The temperature rating of a tire will give an indication of what degree of heat the tire can withstand before suffering from an undue amount of degradation. If the degradation is too high, the tire can become compromised and possibly explode. A blowout can lead to a loss of control of the vehicle and nobody wants that.


A Few Things to Note



Two things to be aware of: the UTQG is not applied to winter tires and that the UTGC is useful when applied to tires of the same brand. Brands have diverged in their rating systems within the UTGC and cannot be compared against each other using its metrics.


Why Do Some Tires Cost More Than Others?


For most people who are shopping for new tires, the cost is a consideration that cannot be overlooked. The majority of shoppers will naturally be tempted to go with the cheaper option. But is it worth it?


The short answer is, probably not. Higher-end tires are designed to handle a variety of road conditions and their performance will necessarily be affected by the care that goes into their composition. Factors that go into the performance of a higher-end tire include tread design and the rubber compounds used in the tire.


Testing shows that the performance of your tires has a serious impact on the performance of your vehicle. The commonly held belief is that your vehicle’s stopping power is derived from your brakes alone but this is not true. Your tires could be the difference in up to fifty feet of distance to come to a complete stop in your vehicle. Wet conditions will affect your stopping power even more, so it’s in your best interest to make sure that your tires are tip-top. Using high-grade tires will ensure that your car will be able to perform to the peak of its abilities when it needs to. No matter how great your braking system is on your vehicle, the better your tires are, the more reliable your stopping power will be.



Does better constructed equal better performance?


Tread thickness and softer rubber will allow for better handling of your vehicle. The tread thickness of your tires lets your car grip the road in ways that a thinner tread won’t, especially in conditions of inclement weather. Snow, ice, rain and mud - all of the slippery and slick parts of driving will be better handled with a thicker tread. Thicker tread tires may cost a bit more but the difference that they will lend to your vehicle’s handling will be noticeable. One downfall is that thicker tread tires will add a bit of noise to your drive but that is a small price to pay for safety.


Summer tires typically have a thinner tread and they will perform just fine as long as they remain in dry conditions. Once the weather starts to play a factor though, the thick-tread versions will be the safer bet.


How About Braking?


The higher performance your tire is rated for the better stopping power your vehicle will have. A shorter braking distance will help you to avoid what could otherwise be a serious accident. As mentioned, the shorter braking distance will often be the result of softer rubber and thicker tread on a tire, as well as improved overall construction and design of the tire. These factors generally imply a higher cost, so once again, you are faced with a choice - pay upfront or pay down the line.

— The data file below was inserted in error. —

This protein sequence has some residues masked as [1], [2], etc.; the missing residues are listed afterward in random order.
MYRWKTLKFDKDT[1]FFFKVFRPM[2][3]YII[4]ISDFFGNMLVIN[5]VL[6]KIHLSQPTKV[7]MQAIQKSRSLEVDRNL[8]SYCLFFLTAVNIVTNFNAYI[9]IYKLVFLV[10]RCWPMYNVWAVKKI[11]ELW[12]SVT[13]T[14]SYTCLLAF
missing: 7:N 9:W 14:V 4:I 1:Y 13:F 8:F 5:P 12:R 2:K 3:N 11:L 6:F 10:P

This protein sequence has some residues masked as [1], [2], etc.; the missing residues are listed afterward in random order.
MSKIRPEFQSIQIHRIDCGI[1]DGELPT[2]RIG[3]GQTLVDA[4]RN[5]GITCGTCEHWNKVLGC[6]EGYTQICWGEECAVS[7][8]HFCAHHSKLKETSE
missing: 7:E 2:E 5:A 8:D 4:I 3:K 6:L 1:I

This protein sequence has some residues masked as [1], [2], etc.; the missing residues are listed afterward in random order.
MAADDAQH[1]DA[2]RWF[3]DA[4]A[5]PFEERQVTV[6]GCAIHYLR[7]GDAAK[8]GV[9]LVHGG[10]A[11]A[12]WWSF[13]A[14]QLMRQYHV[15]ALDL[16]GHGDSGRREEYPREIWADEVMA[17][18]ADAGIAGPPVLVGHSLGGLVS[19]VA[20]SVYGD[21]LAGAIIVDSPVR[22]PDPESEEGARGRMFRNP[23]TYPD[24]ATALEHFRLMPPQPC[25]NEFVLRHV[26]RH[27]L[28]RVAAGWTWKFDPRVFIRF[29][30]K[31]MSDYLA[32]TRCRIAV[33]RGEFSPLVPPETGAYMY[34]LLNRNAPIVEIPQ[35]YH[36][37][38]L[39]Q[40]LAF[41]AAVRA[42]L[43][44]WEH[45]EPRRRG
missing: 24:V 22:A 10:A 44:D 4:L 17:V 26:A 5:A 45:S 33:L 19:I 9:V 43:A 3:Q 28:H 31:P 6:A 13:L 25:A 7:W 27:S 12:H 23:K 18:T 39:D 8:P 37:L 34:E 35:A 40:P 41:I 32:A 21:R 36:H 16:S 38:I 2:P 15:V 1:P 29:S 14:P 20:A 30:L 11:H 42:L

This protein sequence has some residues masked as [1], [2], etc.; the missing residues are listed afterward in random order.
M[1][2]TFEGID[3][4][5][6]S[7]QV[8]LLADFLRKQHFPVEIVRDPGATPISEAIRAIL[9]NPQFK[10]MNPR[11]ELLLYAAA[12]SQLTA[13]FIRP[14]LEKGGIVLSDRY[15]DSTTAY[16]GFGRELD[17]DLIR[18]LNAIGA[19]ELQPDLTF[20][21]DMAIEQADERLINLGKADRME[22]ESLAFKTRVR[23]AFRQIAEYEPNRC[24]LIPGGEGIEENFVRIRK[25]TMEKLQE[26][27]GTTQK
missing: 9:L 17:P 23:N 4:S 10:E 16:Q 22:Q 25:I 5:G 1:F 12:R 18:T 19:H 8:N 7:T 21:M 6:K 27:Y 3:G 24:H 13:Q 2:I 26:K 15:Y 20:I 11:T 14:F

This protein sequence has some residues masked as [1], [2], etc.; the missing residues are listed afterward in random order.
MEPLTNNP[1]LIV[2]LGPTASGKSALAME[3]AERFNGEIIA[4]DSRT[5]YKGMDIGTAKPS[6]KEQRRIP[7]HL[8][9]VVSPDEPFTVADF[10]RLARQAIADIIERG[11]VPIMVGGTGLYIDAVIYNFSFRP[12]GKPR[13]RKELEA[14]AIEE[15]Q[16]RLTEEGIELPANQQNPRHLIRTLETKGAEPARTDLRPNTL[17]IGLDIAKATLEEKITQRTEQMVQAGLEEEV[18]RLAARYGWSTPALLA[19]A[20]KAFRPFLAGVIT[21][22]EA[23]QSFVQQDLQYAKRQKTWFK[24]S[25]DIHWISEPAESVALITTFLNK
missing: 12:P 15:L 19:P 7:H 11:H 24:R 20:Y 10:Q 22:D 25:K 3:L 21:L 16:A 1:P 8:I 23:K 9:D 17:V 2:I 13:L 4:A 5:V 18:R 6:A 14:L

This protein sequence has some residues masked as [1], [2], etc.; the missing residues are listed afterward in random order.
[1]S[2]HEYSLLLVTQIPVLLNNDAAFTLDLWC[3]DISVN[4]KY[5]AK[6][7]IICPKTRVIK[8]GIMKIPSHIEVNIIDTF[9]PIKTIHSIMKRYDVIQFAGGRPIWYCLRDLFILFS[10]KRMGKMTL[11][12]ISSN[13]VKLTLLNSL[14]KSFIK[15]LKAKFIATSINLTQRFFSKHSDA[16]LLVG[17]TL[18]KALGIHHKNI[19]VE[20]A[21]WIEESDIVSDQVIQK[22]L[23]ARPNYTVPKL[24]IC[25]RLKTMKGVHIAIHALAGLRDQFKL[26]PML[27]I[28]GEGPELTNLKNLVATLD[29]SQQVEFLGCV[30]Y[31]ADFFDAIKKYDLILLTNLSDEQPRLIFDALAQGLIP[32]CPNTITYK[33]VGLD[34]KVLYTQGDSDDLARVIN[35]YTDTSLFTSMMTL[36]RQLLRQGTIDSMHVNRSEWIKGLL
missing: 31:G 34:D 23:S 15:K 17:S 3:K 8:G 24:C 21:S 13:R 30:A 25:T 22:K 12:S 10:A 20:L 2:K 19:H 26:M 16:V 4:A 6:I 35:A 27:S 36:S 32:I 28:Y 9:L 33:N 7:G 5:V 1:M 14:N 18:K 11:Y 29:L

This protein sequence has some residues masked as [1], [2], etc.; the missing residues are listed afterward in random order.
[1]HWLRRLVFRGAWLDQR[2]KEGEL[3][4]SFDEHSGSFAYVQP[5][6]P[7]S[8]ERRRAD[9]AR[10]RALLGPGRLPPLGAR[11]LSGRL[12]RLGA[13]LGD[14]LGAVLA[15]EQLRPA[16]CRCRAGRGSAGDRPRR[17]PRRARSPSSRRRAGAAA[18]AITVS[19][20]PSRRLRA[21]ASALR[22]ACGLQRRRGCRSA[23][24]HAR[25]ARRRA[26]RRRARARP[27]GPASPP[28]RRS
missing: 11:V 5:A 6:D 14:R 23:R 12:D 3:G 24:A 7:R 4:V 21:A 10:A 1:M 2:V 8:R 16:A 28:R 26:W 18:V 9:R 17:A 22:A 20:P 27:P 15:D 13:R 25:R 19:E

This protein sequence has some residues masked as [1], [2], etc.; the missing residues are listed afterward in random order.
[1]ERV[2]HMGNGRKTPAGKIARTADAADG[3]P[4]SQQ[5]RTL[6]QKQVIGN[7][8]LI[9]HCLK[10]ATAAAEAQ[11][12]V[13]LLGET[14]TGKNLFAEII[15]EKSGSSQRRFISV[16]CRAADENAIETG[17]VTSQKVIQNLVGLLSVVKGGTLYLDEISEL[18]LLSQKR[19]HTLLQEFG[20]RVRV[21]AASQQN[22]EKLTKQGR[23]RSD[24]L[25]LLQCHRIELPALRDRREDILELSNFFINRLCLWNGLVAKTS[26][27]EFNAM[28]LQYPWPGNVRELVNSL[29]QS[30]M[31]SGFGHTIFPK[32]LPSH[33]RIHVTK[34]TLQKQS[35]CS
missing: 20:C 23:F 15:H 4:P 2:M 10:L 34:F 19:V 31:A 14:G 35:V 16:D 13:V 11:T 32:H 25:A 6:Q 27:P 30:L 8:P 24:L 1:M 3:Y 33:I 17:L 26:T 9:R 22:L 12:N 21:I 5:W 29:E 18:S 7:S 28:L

How About Handling?


A better-constructed tire will affect the handling of your vehicle, which is always important but it makes all of the difference to your safety when conditions are less than ideal. High speeds and slick conditions will affect how well your car grips the road. The better that your car tires are constructed, the better that they will be at keeping your car on the right track. And the better that they are constructed the more expensive they will likely be, but some things are not worth cheaping out on.


How About Comfort?


Up to now, we’ve been focused on the safety benefits of opting for high-performance tires but a higher-grade tire will also add to the general comfort of your drive. High-quality tires add comfort by absorbing the shocks of the road more. This is due to the softer rubber and more advanced construction of the tire. There is a minor downfall of opting for a softer rubber tire though: they’ll wear out faster. This means that you’ll likely pay a little more from the outset and that cost will be repeated down the line. At the risk of losing out on safety and comfort in a cheaper tire, it is a safe argument to say that a slightly more expensive tire is definitely worth it.




The inexpensive materials that go into creating a cheaper tire can have adverse effects on the braking, handling and longevity of your tire. Tires may not be the flashiest part of your car but they are a part that you definitely should not skimp on. As the buffer between you and the road, your tires are the last line of defense in offering you the comfort, safety and reliability that you deserve.


In the end, the choice is yours to make as to which tire is the right fit for you and your vehicle. If you do your research and an off-brand seems right for your needs, saving a few bucks could be the wise move. Usually, though, the car tires crafted by the major brands will be a safer bet when it comes to comfort and reliability.


If you’re feeling unsure, this should put your mind at ease: you don’t have to go on the tire buying journey alone! A CarHub service professional is here to give you all of the info and tips that a person could want when it comes to tires. You also might want to learn more about some of the important tirewall symbols.


You can book an appointment to speak to a CarHub Product Advisor today, to get you on the road with a new set of tires today.

Categories: Service & Maintenance Tips, The More You Know